It all started with a walk through a cemetery for Tommy Howell.
“It’s weird how cemeteries affect your imagination, your heart and your mind,” Howell, 55, tells PEOPLE during a recent interview. “Your soul wanders.”
The actor turned singer/songwriter once known as C. Thomas Howell traveled to Macon, Georgia this past March and ended up on the grounds of the Rose Hill Cemetery. The cemetery, which is situated on the banks of the Ocmulgee River, lovingly holds the remains of Duane Allman and Gregg Allman of the iconic Allman Brothers Band, amongst many famous others.
“I remember arriving there really wide open, sort of spiritually and creatively,” explains Howell, who is best known for his role as Ponyboy Curtis in the 1983 movie The Outsiders. “I was meditating on how fragile life really is and how it goes by in a blink of an eye.”
And it’s these exact words that serve now amongst the lyrics of Howell’s debut single “Rose Hill,” whose lyric video premieres exclusively on PEOPLE.
“[Rose Hill Cemetary] is such a beautiful place,” Howell tells PEOPLE. “As I was standing there, I couldn’t help but think how it wouldn’t be bad to just lay down right there, jam with the Allmans and listen to the trains go by down by the river. That’s how this song was born.”
Indeed, after his fateful trip, Howell returned home to Nashville, and “submerged” himself over the span of a week in the history lessons left behind within the music of artists such as The Allman Brothers Band and Otis Redding. All in all, Howell says the writing of “Rose Hill” took a total of just 48 hours.
“The words all came together easily because it was all true and written out there before me,” he explains of the song produced by Roger Miller’s son Dean Miller. “We wanted a sense of heavenly quality sonically, and that’s what I think we created.”
Certainly, Howell knows that many fans still know him purely for his work in movies such as AND and Red Dawn. In fact, he is the first to admit that his musical aspirations only began over the pandemic lockdowns, in which Howell says he was “determined to turn a bad thing into a good thing.”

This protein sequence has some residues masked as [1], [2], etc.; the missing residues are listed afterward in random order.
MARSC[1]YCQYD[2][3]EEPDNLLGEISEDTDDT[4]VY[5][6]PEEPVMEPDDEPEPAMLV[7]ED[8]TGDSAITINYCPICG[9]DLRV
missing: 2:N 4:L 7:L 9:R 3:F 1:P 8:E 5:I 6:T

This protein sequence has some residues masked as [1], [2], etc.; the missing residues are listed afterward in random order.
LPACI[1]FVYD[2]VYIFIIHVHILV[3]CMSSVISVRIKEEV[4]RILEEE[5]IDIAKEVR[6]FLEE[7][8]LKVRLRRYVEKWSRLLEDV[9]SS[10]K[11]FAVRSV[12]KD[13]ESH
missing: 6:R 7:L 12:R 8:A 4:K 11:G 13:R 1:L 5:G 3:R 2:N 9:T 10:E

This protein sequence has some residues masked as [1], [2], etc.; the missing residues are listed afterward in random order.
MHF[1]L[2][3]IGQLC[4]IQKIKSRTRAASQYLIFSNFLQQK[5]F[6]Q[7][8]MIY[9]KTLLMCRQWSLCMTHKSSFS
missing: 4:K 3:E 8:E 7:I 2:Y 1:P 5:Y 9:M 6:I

“I rode out much of the pandemic with my son Dashiell and a couple of guitars,” says Howell, the son himself of a professional cowboy. “I just couldn’t put [my guitar] down. I think we spent 16 months straight playing music.”
The Americana artist with the Southern Rock edge also began to write the words to go with the music, finding the transition between acting and songwriting somewhat seamless.
“I completely understood the storytelling of songwriting,” he says. “What I didn’t know was musically how to structure a song. I needed to be taught what a chorus was and what a bridge was and why they were used and when they were used.”
“There are no rules in songwriting,” Howell continues. “There’s not really a school you can go to. And who’s to say if a song is good. So many people think their music is good and frankly, sometimes it’s not.”
Howell currently finds himself juggling an onslaught of good fortune at the moment, as he continues to nurture his thriving music career with ongoing acting ventures such as the upcoming Netflix series obliteratedwhile also playing live shows throughout Nashville and beyond.
“I wrote a song called ‘Eighty-Eight,’ which is basically about the differences between 1988 and now,” remarks Howell, who is currently working on a new EP set for release in January 2023. “It opens up with how I remember how things used to be back in 1988 when tearing walls down was the thing. Now we build them up with hate.”
He draws in a deep breath and then continues.
“Look, I’m not 24 years old trying to sell records,” he concludes. “I’m 55 years old just trying to share part of my life through my music. That’s a totally different thing.”